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Let $X$ be a compact, path-connected subset of $\mathbb{R}^n$. I need a reference for the fact that the $n$-th homotopy group $\pi_n(X)$ is trivial.

EDIT: Quite embarrassing. Indeed this is false, as the comment below indicates ($\pi_3(S^2)=\mathbb{Z}$). Should have thought more before posting the question.

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This is not true (so it's hard to give a reference). For example, $S^2$ is a compact path-connected subset of $\mathbb{R}^3$ and $\pi_3(S^2) = \mathbb{Z}$. See also here. –  t.b. Nov 5 '11 at 9:22

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Unless $n \leq 2$ this is not true and simple counterexamples are provided by the $(n-1)$-spheres $S^{n-1} \subset \mathbb{R}^{n}$ — which are path-connected and compact, of course.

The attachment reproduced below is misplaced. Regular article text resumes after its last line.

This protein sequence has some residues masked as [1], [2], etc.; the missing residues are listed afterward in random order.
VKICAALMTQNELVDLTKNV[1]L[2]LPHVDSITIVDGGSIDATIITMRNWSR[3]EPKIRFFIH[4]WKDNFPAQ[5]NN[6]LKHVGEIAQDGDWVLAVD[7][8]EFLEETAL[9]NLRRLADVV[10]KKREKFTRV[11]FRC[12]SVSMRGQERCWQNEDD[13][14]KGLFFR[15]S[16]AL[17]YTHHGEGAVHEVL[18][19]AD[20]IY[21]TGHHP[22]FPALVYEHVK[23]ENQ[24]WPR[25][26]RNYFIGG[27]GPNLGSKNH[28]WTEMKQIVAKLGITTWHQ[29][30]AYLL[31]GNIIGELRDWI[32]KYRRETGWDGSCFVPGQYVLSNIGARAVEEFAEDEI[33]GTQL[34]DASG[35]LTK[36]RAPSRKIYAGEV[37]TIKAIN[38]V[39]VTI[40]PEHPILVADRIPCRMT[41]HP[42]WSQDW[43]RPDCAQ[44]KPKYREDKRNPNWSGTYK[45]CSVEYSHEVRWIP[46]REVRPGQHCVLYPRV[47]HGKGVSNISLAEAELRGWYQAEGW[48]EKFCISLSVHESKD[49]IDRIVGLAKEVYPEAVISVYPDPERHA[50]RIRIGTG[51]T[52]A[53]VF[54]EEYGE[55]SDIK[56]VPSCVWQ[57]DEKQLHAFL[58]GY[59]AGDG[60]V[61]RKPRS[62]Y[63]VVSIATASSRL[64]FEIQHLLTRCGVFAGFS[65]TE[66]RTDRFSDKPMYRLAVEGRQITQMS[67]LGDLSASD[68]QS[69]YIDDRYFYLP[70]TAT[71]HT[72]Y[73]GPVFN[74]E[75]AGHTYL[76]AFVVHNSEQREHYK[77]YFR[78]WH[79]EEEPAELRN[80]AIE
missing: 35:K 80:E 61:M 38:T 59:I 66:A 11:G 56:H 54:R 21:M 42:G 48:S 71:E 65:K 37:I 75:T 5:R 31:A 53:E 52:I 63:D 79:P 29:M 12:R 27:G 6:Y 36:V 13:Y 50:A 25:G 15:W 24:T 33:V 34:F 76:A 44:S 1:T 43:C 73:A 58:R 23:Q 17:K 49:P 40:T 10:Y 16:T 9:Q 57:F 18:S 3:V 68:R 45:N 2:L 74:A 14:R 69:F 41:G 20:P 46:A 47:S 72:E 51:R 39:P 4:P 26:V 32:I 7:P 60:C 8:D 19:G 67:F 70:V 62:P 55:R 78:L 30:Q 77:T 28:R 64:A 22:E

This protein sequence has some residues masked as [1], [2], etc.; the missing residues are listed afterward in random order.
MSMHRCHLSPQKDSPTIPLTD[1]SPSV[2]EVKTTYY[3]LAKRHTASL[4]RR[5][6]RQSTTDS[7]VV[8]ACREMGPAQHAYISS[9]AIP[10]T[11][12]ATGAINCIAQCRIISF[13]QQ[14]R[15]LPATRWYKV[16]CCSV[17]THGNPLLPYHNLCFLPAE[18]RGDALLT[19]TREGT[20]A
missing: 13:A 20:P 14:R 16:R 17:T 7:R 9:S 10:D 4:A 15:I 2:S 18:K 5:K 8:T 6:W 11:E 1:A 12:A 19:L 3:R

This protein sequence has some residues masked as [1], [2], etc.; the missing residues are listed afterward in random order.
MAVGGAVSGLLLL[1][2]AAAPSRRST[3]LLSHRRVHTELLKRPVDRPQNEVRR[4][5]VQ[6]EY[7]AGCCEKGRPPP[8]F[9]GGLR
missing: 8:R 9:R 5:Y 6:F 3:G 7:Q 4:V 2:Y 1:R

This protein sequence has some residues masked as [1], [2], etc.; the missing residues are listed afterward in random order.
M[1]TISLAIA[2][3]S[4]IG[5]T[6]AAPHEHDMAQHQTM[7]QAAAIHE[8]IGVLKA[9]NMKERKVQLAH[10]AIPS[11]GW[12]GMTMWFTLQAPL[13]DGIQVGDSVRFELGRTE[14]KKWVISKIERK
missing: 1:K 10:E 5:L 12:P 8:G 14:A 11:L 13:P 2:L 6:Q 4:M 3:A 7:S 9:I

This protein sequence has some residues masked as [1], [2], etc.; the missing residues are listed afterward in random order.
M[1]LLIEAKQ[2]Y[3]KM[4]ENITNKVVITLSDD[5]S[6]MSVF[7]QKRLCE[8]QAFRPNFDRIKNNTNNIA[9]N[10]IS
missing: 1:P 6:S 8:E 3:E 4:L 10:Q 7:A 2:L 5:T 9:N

Indeed, $\pi_{3}(S^2) = \mathbb{Z}$ and $\pi_{n}(S^{n-1}) = \mathbb{Z}/2\mathbb{Z}$ for $n \geq 3$.

The cases $n=0,1$ are trivial and for the case $n=2$ there's the following fact:

It turns out that for all subsets $X$ of the plane we have $\pi_{k}(X) = 0$ for $k \geq 2$ by a theorem of Andreas Zastrow (1998), available here.

That reference is distinctly non-trivial and I don't know if there is a simple proof under the hypotheses you're interested in. The statement you ask about does not seem obvious even for relatively nice planar sets, such as the Hawaiian earring, for example.

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